Frequently Asked Questions - the common lot


(thanks to Yoram Gat, statistician)

Margin of error is not exactly the right term. 'Margin of error' is used when using a proportion in a sample to estimate the proportion in the population. In our case the proportion in the population is known (50.8% women; 49.2% men), and we wish to bound the proportion in a sample. I would use something like “random fluctuation”.

To simplify, let us say the proportion is exactly 50-50. So in the case of a sample of 500, you will have at least 239–261 about 70% of the time, at least 227–273 about 95% of the time, and at least 216–284 about 99.5% of the time.

The chance of having a split that is worse than 200/300 is about 1:100,000.

The chance that either there would be more than 350 men or more than 350 women in the group of 500 is less than 0.2 millionth of a millionth of a millionth (2 x 10^-19)

In making these calculations, the size of the population doesn’t matter unless it is tiny – the statements are as true for a city of 100,000 as they are for a country of hundreds of millions. It is only the size of the sample that matters. As a rule of thumb, on each particular issue the sampling error is about 1 / (2 sqrt(n)), where n is the size of the sample.

This means, further, that if any group makes less than 40% of the population, then the chance that it will form a majority in a group of 500 randomly selected people is less than 3 in a million.

Sortitional selection was a central and defining feature of the first Athenian democracy. It was used to select both legislative and administrative functions. There were also a small number of meritocratic elective offices, particularly for the military and the treasury.

Sortitional selection was also used in Florence and Venice in the late medieval period. The system was instituted in order to break the power of political factions. Sortition was also used during the French Revolution.

Sortition is also used by the Amish to choose their bishops.

Jury selection in U.S. courts is initially through sortition.

Sortition has been widely used in military drafts; in choosing recipients of organ transplants; in allotting places for children in magnet or charter schools; in dispensing tickets to entertainment or sporting events.

A long list of examples can be found in Wikipedia's entry:

the common lot

No, definitely not.

The executive and judicial branches must be chosen meritocratically, based on skills.

The executive is charged to carry out the will expressed by the legislature and therefore requires management expertise.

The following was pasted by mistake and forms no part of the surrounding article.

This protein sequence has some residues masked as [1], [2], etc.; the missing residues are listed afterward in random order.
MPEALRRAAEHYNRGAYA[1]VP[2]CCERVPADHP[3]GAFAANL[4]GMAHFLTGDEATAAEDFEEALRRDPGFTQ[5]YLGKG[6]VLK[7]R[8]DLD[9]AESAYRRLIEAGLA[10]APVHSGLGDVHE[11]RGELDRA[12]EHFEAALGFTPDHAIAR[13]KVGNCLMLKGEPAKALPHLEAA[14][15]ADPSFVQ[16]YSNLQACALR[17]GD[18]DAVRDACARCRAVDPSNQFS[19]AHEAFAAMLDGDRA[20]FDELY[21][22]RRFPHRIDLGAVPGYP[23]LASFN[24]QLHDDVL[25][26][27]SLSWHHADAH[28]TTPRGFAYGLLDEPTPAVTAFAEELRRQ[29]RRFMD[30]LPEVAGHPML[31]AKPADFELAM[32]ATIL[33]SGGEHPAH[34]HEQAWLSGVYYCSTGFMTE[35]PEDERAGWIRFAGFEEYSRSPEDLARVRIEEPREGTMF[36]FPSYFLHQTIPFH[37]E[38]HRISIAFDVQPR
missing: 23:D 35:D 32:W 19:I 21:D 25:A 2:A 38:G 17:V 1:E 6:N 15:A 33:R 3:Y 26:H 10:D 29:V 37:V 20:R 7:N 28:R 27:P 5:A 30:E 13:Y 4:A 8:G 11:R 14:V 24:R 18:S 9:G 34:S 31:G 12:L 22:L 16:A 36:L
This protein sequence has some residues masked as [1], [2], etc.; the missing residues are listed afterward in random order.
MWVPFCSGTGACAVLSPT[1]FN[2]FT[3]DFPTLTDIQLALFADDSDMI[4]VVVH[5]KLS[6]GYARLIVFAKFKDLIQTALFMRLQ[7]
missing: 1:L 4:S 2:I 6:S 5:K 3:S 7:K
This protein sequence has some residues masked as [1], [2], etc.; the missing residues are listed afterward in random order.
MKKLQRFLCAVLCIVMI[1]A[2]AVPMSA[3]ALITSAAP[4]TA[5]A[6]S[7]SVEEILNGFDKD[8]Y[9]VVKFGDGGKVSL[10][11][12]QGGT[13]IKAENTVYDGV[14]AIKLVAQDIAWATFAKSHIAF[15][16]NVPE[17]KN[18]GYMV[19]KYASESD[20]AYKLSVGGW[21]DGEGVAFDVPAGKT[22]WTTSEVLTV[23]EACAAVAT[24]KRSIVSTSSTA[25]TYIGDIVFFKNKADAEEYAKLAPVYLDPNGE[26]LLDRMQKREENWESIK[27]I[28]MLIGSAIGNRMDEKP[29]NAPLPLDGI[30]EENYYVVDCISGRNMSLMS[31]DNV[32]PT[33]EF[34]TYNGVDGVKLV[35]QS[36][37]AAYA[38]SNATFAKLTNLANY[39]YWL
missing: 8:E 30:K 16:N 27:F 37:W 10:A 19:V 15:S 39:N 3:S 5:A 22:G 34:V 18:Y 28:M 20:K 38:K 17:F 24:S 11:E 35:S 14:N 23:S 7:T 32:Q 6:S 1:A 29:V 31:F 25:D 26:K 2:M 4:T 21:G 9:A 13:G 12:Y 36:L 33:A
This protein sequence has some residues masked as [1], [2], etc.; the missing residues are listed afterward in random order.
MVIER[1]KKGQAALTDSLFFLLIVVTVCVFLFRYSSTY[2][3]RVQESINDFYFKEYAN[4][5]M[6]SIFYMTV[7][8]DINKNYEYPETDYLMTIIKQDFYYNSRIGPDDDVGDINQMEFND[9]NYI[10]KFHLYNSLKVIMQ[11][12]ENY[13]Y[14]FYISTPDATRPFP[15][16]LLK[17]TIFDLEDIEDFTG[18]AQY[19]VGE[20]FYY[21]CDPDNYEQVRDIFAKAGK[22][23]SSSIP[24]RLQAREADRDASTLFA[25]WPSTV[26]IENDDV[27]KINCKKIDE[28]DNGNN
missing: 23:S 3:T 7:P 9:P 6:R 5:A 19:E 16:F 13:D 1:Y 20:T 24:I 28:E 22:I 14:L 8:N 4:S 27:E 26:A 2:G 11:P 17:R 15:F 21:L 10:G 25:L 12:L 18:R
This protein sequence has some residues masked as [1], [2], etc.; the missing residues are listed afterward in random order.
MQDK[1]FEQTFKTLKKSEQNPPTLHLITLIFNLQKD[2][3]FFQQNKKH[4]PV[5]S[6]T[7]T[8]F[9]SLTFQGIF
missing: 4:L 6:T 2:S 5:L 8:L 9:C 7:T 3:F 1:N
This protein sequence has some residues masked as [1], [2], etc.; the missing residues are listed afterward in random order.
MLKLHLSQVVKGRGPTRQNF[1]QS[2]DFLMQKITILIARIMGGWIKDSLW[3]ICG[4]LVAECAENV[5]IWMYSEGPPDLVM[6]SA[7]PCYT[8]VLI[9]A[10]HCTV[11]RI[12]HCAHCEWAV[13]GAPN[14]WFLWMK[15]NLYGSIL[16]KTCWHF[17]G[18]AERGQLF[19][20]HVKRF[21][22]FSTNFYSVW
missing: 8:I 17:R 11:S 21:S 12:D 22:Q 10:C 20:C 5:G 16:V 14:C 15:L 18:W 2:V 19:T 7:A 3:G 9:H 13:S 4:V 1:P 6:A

Similarly, judicial appointments require extensive training in the law and jurisprudence.

The primary purpose of sortitional selection of the legislative branch is to insure that the decision-making body can be as close to proportionally representative of the entire population as possible. It is intended to insure that the government is 'by' the people as well as 'for' and 'of' them.

"The Common Lot: Next Step for Democracy" advocates that sortition (random selection) be used to select among qualified citizens who are willing to serve in the legislature.

In order to be entered into the pool for random selection a citizen would be required to do two things.
First: register (just as one registers now to vote). Placing oneself in the lottery pool should be voluntary.
Second: pass a civics test in order to demonstrate basic understanding of the legislative process. This test should be no more difficult than the one required to obtain a driver's license in the U.S.
Accomplishing those two requirements, the citizen's name would be placed in the pool for random selection to serve in the legislature.

'Sortition' means 'choice by lot; random selection'.

Random selection in a large population will automatically produce, with small deviations, a proportional representation of that population. This is 'automatic' because of probability theorem: 'The Law of Large Numbers'.

A random selection of, say, 1,000 people from the U.S. population would produce a body that would contain approximately 492-496 men and 504-508 women (since men are 49.4% and women are 50.6% of the national population).

Unlike selection by competitive balloting, sortition is immune to the sway of political faction, economic privilege or any other factor besides citizenship.
[Note, however, that our proposal also suggests one other qualifier: a base-level understanding of the legislative process.]